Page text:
So it came to be, after so many years, that a credit card fraud happened to me. The card fraud itself is not much of a story to tell. But there are other things about it that are interesting. Hence, my two cents about it in this post.
First, about the fraudulent charge itself. I was notified via SMS of a credit card transaction. It was from PayPal. The amount wasn’t very large. But of course, it was suspicious, so one shouldn’t ignore it. I didn’t want to quickly jump into conclusion that it was fraudulent, because sometimes, I get the actual credit card charge for something long after I made the transaction. This happened recently, for example, with associated charges for upgrades to a Kickstarter campaign I backed, which finally charged my card many months after the campaign closed. I had completely forgot about the transaction, if not for finding an email confirming that my upgrade items have been successfully paid for.
In this particular instance, however my PayPal account has no record of such a transaction. In fact, the credit card in question was never provided to PayPal. I checked my email, and there was nothing about the said transaction either.
More interestingly, I almost never use this credit card. I got it only because of some associated benefit I wanted out of the card. I didn’t actually have to use the card. So it was very curious that the credit card details could have been gotten and used fraudulently.
I did ever use the credit card only two times. Once, at a very respectable establishment in Singapore. Secondly, online, for an insurance product from the card issuing bank itself, which, in this case, is DBS. My card number has never been provided to anyone else before. I am quite sure, simply because I never really intended to actually use the card. I don’t even carry it with me. It is safely locked up in a secure place.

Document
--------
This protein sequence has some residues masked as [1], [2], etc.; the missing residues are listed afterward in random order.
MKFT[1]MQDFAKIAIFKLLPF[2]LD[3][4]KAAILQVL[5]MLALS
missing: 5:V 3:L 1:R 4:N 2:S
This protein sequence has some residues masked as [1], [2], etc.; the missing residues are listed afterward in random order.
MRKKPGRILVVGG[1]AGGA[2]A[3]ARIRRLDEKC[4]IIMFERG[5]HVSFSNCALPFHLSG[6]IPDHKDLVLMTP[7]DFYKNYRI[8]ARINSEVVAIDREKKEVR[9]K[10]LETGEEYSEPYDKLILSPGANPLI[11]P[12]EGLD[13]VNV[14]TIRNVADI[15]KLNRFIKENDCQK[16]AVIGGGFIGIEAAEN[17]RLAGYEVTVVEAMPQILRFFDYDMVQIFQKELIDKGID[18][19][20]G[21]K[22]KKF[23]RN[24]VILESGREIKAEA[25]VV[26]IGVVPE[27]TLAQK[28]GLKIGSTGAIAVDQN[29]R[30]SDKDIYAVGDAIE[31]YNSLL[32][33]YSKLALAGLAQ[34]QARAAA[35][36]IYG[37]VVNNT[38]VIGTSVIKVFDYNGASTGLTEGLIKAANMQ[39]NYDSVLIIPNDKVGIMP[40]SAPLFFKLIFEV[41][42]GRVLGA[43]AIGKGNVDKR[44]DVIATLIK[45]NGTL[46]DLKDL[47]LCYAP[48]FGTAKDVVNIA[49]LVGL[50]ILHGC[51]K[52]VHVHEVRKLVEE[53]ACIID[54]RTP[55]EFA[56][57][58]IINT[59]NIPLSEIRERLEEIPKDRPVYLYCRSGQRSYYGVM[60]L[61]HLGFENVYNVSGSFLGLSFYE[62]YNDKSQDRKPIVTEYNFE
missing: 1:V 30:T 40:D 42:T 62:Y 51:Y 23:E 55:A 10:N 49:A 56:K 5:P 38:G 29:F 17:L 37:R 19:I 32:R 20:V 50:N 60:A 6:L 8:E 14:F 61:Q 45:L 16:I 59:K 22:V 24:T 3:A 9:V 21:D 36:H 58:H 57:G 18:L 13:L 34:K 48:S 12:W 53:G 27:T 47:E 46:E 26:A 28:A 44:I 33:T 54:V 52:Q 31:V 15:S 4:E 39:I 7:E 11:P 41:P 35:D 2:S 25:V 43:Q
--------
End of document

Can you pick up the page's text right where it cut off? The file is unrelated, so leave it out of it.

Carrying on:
So this is rather curious, it seems? Was there a leak at that rather respectable establishment in Singapore, or perhaps there was a leak at DBS itself?
The charge coming from PayPal likely meant this was likely some kind of online transaction. There should have been an OTP required for such transactions. There was none. Whether it was via SMS or through DBS’ mobile app, I did not get anything. I don’t know why, without a transaction OTP, DBS would have accepted such a credit card transaction. Was the transaction amount small enough that DBS didn’t care to require OTP verification?
The fortunate thing for me was that DBS did send a SMS notification of the transaction. This is a great reminder of how important it is for banks to always send transaction notifications. They should do it every time. This is so that customers have the earliest opportunity to be made aware of suspicious activities happening to their accounts.
Getting notifications via the banks’ mobile apps would be great. But the situation is that most notifications are still going to come by SMS. So this reinforces another important point for me. When travelling, always make sure you have roaming for your Singapore phone number, so that you continue to receive SMS notifications.
Many of us travel overseas thinking to buy a local SIM at the destination to use. This is fine, per se, but please make sure your Singapore SIM also roams so you still get SMS texts. Either have a dual-SIM phone, or have a second phone, for your Singapore number. Otherwise you may be in for a rude shock upon your return to Singapore to learn of all the SMS texts that you’ve missed.
Still, also, make sure that the phone with your banks’ mobile apps have data, so that any app notification will also get through. The whole point is that you want to be alerted early enough to any suspicious activities. You can help stop the fraud right away if you watch all transactions.
Thankfully, with banks now mostly having a dedicated fraud reporting hotline, I had little difficulty reporting this incident to DBS. Considering that my card was only used twice ever, I am seriously very curious about how the leak happened. Unfortunately, I don’t think the bank will care much to investigate.